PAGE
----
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Med Mal Infect. 2019 Mar;49(2):121-132. doi: 10.1016/j.medmal.2018.11.011. Epub 2018 Dec 6.

Review of European and American guidelines for the diagnosis of Lyme borreliosis.

Author information

1
Aix Marseille université, IRD, SSA, VITROME, IHU-Méditerranée Infection, AP-HM, 13005 Marseille, France.
2
Service de maladies infectieuses et tropicales, centre hospitalier de Villeneuve, 94190 Villeneuve-Saint-Georges, France.
3
Service de maladies infectieuses, CHU Besançon, UMR CNRS 6249 Chrono-Environnement, université de Bourgogne Franche-Comté, 25000 Besançon, France.
4
Service des maladies infectieuses et tropicales, hôpitaux universitaires de Strasbourg, ESGBOR (ESCMID Study Group for Lyme Borreliosis), 67000 Strasbourg, France.
5
Service de médecine interne, maladies infectieuses et tropicales, U1070 Pharmacologie des anti-infectieux, université de Poitiers, CHU Poitiers, 86021 Poitiers, France.
6
Aix Marseille Université, IRD, MEPHI, IHU-Méditerranée Infection, AP-HM, 13005 Marseille, France. Electronic address: didier.raoult@gmail.com.

Abstract

Lyme disease is a tick-borne bacterial disease with polymorphic clinical manifestations (cutaneous, rheumatological, and neurological). In recent years the issue of the diagnosis of this infection has been highly publicized on the Internet and other media in Europe and America. Some patients and physicians may share the perception that the diagnosis of the infection is not reliable in France. We reviewed current European and American guidelines on Lyme disease and performed a methodological evaluation of all guidelines. We retrieved 16 guidelines from seven countries. Our analysis revealed a global consensus regarding diagnosis at each stage of the infection. All guidelines indicate that the diagnosis is currently based on a two-tier serology at all stages of the infection, except for the early localized dermatological presentation known as Erythema migrans. One text of so-called guidelines has discordant recommendations when compared with the other guidelines, possibly explained by its low quality score. Contrary to the intense debate taking place on the Internet and in the European and American media, our analysis shows that the great majority of medical scientific guidelines with a high quality score, agree on the clinical diagnostic methods of Lyme disease.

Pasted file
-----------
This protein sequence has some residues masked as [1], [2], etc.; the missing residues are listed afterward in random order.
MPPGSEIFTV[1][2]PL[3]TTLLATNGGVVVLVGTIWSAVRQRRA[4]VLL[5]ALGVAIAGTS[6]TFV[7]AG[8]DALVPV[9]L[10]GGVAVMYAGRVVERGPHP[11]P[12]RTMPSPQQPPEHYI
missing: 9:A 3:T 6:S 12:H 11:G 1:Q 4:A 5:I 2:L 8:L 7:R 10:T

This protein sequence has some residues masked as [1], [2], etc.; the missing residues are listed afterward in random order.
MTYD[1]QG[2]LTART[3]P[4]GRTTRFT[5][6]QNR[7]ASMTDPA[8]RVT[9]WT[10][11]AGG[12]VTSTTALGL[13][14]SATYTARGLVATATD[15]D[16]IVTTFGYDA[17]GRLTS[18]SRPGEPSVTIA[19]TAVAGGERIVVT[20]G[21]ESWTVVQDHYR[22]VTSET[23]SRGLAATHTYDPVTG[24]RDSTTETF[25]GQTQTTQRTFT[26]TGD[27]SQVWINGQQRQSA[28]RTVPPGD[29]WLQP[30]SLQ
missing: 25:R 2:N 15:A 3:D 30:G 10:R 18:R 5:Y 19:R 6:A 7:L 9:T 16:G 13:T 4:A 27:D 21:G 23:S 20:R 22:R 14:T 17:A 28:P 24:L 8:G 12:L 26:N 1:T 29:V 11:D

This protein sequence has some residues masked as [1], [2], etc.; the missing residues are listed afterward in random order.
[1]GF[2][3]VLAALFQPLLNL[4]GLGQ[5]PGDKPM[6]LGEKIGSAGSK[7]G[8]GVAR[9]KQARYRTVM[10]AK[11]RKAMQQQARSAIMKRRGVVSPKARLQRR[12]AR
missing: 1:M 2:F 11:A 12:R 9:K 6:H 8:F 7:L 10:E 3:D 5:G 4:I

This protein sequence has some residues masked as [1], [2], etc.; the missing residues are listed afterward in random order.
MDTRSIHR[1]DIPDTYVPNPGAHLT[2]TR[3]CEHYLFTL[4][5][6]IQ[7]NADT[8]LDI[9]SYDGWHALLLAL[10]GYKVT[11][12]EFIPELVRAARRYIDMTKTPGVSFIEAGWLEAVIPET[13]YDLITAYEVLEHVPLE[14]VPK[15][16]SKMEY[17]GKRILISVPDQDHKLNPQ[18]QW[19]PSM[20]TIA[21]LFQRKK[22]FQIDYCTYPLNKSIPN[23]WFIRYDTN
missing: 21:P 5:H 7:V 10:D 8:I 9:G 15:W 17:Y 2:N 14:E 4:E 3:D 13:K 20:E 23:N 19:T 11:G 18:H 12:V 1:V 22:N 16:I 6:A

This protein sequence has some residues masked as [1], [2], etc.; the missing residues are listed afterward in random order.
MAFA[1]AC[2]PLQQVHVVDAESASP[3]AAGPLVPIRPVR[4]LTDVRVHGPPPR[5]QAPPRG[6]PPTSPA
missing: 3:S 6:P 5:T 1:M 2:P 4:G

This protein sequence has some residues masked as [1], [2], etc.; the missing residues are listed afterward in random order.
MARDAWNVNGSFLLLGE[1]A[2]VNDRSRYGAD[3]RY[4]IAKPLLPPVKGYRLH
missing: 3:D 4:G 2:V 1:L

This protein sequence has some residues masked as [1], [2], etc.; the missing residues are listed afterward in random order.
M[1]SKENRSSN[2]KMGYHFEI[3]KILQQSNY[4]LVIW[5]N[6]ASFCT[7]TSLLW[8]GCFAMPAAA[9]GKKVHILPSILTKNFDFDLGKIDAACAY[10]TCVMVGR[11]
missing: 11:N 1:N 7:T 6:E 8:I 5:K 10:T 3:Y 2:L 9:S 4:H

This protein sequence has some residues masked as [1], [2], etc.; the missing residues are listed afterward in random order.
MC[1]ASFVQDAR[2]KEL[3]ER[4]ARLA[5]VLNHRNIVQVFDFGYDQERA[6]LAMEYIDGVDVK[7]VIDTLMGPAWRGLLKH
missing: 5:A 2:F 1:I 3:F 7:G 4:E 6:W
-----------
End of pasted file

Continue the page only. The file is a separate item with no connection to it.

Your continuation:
KEYWORDS:

Borrelia; Guidelines; Lyme; Recommandations

PMID:
30528068
DOI:
10.1016/j.medmal.2018.11.011
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